7 Tips to Write a Brief For a Software Development Project
We’ve all been there. You start to develop a project that seems reasonably simple. Then, a few weeks into the project, everything is stressful and needlessly complicated. Fortunately, it’s a mess that can be avoided. A simple document, the software development brief, is all you need.
What is a Software Development Brief
This is a short but useful document that details the purpose of the project. It helps ensure that everyone involved is moving forward with the same goals. If you create a good brief and get everyone to agree on its contents, you can virtually eliminate many of the issues that tend to crop up in projects like these.
7 Tips For Writing an Effective Brief
1. Don’t Let it Get Too Complicated
This is a document that will be used by developers and users. It should be written for understanding. In addition to that, this is a brief. You won’t address every detail or possible issue that might crop up. The purpose is to create a framework and keep everyone on the same page.
2. Introduce The Players
Everyone involved must know which team members are taking on various responsibilities and who they should contact if something comes up. Write out a brief summary of each person:
- Project Responsibilities
- Contact Information
In case your team consists of international members, consider translating the brief into various languages. You can do it pretty simply on your phone. Such a small gesture will take up not much effort but show your team that you care.
3. Define The Project Using Problem And Solution
This is where you and your team will outline the problem you are solving, how you are solving it, and what you won’t be addressing. Here’s a very truncated example:
Problem: Online shoppers can’t get answers to questions after hours.
Solution: Implement an online chatbot.
Off Limits: Incorporating FB messenger or other technologies.
4. Describe The Target Audience
Here, you will create something of a customer persona of the audience who will use the software and what they will expect. Combine demographic information, interests/values, and pain points. Something like this:
“Women over 50 who are interested in purchasing casual wear online. They are budget conscious but willing to spend money on good quality. They are generally computer savvy but may struggle with tasks, such as applying coupon codes, digital payment methods, or removing items from their shopping cart. Furthermore, they want a simple shopping process with help available if they need it.”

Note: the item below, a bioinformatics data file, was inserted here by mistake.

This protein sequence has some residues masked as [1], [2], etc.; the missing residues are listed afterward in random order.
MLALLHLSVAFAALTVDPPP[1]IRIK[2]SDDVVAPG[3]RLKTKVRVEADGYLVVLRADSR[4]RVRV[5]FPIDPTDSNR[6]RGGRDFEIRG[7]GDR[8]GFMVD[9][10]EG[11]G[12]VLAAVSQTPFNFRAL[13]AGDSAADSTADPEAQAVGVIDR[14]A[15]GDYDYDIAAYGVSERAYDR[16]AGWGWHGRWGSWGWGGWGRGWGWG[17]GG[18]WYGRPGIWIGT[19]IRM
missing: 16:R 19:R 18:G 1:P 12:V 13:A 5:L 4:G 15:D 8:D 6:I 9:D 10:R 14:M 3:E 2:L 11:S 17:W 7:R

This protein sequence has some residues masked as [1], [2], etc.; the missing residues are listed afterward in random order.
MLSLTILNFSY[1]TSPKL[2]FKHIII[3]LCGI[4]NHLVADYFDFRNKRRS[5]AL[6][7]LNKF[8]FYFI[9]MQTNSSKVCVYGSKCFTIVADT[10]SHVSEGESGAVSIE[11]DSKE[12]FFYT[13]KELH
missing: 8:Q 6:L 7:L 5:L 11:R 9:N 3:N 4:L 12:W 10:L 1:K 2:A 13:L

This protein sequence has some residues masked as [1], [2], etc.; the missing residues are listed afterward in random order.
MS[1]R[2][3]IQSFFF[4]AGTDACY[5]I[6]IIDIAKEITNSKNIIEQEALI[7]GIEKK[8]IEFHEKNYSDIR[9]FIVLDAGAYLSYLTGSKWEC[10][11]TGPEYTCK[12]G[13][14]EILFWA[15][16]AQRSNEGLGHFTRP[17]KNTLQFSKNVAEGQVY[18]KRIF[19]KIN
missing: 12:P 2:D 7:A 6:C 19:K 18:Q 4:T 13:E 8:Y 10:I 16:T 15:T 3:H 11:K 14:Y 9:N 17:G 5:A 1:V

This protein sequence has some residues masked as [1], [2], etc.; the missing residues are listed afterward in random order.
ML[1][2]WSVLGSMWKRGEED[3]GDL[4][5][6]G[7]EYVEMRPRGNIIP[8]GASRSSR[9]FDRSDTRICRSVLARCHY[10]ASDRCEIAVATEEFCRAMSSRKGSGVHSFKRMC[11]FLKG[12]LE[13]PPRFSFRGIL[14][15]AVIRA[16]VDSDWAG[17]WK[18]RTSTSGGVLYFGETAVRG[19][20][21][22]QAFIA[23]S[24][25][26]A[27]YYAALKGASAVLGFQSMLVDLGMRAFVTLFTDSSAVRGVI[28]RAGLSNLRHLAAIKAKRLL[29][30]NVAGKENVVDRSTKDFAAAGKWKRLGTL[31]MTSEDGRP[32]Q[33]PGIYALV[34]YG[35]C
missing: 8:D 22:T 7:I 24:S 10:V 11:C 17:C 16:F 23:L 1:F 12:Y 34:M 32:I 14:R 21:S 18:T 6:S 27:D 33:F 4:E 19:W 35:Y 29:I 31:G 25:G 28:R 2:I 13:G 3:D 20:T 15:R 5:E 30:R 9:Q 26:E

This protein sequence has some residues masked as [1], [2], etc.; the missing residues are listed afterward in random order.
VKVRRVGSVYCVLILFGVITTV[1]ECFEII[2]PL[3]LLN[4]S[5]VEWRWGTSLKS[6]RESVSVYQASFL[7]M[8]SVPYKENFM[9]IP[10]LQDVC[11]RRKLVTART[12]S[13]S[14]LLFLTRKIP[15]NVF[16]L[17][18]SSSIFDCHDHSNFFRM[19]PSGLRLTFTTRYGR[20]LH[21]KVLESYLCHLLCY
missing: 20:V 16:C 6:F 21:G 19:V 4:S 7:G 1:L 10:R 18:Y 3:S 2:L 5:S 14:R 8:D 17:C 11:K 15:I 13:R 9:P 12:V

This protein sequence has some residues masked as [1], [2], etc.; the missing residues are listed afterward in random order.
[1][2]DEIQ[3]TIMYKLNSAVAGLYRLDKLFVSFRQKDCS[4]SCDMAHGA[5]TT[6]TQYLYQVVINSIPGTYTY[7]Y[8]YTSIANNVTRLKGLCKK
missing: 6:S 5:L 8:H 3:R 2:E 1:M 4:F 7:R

5. Outline The Functional And Technical Requirements
This is the section providing an overview of the functionality that the project will provide and the technical requirements. It includes:
- How will the user access and use the software?
- Where will the software run?
- What are the security limitations?
- How many users are expected at a given time?
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6. List The Design Elements
You don’t need to include a mock-up of every screen. This is just to get everyone to accept the overall look and feel of the project. For example, you might agree to use the same color scheme that appears on the company’s other projects. You can also provide some details on how the buttons will look or what the floating menu at the top of the screen will contain.
7. Set The Budget And Deadlines
Developers and users know that this is where things can get intense. It’s essential to get these details hammered out. Write out the overall software development budget that is available for the project. Then outline the various line items involved.
When you set deadlines, don’t just think about the project completion date. You’ll need to consider when the prototype will be completed, when it will be ready for user testing, etc.
Once you get some practice in, you will be able to write out project briefs very quickly. You might benefit from creating a template. In any case, you will be glad you began incorporating this important document into your projects.
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